Review: Relaxed Huron Room offers fish specialties

Molly Abraham
Waitress Amanda Martinez serves Great Lakes fish selections from the paper menus to Anthony Galardi and his father, Bob Galardi.

The one-story structure on the corner of Bagley and 18th, painted pure white and marked by a colorful fish sculpture that appears to be swimming through the façade, has a name that seems more appropriate for the conference room at a hotel.

Huron Room makes sense when you learn that this quirky spot across the street from the Mexican Village was named for the mural of the Huron Lightship that covers the entire back wall of the nautically themed blue-and-white room. The bar area at the entrance is backed with a navigational map on the wall behind it, helping set the scene.

But don’t think nautical means Popeye the sailor kind of stuff. It’s cleverly done and cliché-free, transforming what was a defunct liquor store into a comfortable and unpretentious restaurant under a ceiling with ductwork exposed. Seating choices range from small high-top tables to conventional tables and benches for four along the wall. The space accommodates just 77 people.

Starring on the small paper menus, as might be expected, is an array of Great Lakes fish served as fish & chips, in sandwiches or as the filling for tacos, with diners selecting their preferred species from a list of six, in a price range of $12 (lake smelt) to catch-of-the-day at market price.

Walleye fish & chips are on the menu at the eatery, which features liquor, beer and wine that are all locally produced.

Perch seems to be the choice of many diners, and at $17, it may sound a bit elevated for those more familiar with the casual fish & chips places, but the fish is fresh, not frozen and expertly prepared with a crunchy-but-light batter made with local beer and accompanied by thin, crisp fries and fresh lemon. Add nicely textured coleslaw for $3.

The kitchen has ambitions. Ketchup is housemade and so is the spicy dipping sauce, served for the asking in tiny paper cups.

Although fish & chips is the star of the show, there are other choices, starting with a list of bite-sized appetizers presented on wooden skewers. They range from chicken wings and quail eggs to frog legs — and if you can manage to nibble a frog leg gracefully, you’ve got talent. Other side dishes include hush puppies and green salads, offered in two sizes.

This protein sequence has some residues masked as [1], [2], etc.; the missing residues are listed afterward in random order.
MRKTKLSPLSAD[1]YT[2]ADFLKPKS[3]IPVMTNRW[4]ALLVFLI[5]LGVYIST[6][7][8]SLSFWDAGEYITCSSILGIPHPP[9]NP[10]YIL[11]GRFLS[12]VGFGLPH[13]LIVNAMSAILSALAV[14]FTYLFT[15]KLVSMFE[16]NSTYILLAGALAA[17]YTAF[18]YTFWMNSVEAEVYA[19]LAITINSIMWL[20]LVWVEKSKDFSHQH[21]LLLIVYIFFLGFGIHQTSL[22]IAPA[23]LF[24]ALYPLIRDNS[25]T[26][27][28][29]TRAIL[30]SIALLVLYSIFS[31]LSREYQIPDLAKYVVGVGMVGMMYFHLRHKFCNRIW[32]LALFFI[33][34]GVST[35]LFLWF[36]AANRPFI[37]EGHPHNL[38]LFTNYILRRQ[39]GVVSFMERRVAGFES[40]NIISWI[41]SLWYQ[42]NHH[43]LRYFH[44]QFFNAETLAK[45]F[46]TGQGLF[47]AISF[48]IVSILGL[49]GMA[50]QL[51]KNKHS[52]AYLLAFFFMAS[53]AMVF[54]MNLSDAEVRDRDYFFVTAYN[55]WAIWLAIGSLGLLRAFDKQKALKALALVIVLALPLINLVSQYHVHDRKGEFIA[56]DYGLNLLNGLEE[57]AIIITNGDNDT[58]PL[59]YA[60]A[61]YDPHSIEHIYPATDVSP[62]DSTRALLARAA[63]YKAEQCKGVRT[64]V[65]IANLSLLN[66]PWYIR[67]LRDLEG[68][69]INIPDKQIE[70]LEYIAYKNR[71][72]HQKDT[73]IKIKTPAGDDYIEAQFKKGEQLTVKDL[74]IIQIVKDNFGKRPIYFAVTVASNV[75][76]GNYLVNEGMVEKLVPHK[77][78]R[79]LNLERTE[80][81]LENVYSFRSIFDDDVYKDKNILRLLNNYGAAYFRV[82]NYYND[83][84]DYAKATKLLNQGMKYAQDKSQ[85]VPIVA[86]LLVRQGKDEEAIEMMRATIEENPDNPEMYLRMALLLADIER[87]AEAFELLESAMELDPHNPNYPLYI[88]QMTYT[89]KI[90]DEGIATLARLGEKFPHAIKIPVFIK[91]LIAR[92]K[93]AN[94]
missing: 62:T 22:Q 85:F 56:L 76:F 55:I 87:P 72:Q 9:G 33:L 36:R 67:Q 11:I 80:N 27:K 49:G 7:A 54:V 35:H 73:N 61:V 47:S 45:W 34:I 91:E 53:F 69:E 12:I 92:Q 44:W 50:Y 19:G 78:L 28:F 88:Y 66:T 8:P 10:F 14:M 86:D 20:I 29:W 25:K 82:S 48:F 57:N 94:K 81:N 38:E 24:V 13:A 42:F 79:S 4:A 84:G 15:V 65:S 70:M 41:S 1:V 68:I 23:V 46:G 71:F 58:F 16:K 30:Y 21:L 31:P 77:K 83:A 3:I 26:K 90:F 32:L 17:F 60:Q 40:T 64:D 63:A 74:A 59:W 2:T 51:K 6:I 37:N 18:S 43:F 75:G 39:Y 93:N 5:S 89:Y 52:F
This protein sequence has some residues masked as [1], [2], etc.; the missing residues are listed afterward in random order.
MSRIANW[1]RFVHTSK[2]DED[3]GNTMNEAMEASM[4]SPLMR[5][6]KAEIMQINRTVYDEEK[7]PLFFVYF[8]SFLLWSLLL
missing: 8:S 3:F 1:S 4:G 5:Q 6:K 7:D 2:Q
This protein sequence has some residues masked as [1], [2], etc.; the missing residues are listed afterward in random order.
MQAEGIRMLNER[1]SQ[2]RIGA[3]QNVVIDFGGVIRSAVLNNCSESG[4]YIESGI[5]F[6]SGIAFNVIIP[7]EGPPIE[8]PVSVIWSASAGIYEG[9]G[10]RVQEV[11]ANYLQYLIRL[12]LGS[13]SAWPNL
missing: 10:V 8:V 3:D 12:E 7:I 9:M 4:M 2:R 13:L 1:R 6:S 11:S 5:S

The restaurant’s Great Lakes chowder comes with its fish-tailed silverware, a nice touch. Quail eggs, hush puppies and frog legs are also on the menu.

There are also a few nonfish entrees, ranging from patty melts to grilled game hens. Nice touches include the fish-tailed silverware. Service is notably friendly.

The offerings at the bar are 100 percent local. Don’t look for the standard brands. Liquor, beer and wine is all home grown. That seems a little limited. It’s fine to spotlight local stuff, but that shouldn’t rule out some of the popular imports.

The Huron Room is brought to us by the same people who established Green Dot Stables and Johnny Noodle King: chef Les Molnar, who came up with the creative menu, and proprietors Jacques Driscoll and his wife, Christine.

A former liquor store location becomes a comfortable and unpretentious restaurant under a ceiling with exposed ductwork.

With now three thriving restaurants, they’ve proven they have the knack.

The Huron Room

2547 Bagley at 18th, Detroit

Call: (313) 245-3325

Rating:★★1/2 stars

Hours: 11 a.m.-11 p.m. Mon.-Wed., 11 a.m.-midnight Thurs.-Sat., noon-10 p.m. Sun.

Prices: Appetizers $4-$11, fish & chips $12-$17, other entrees $14-$18, desserts $2-$5.

Credit cards: All major

Liquor: Michigan-made liquor, beer and wine

Noise level: Moderate.

Parking: Rear lot

Wheelchair access: No barriers

What the ratings mean

★— routine ★★ — good ★★1/2 — very good

★★★ — excellent ★★★★ — outstanding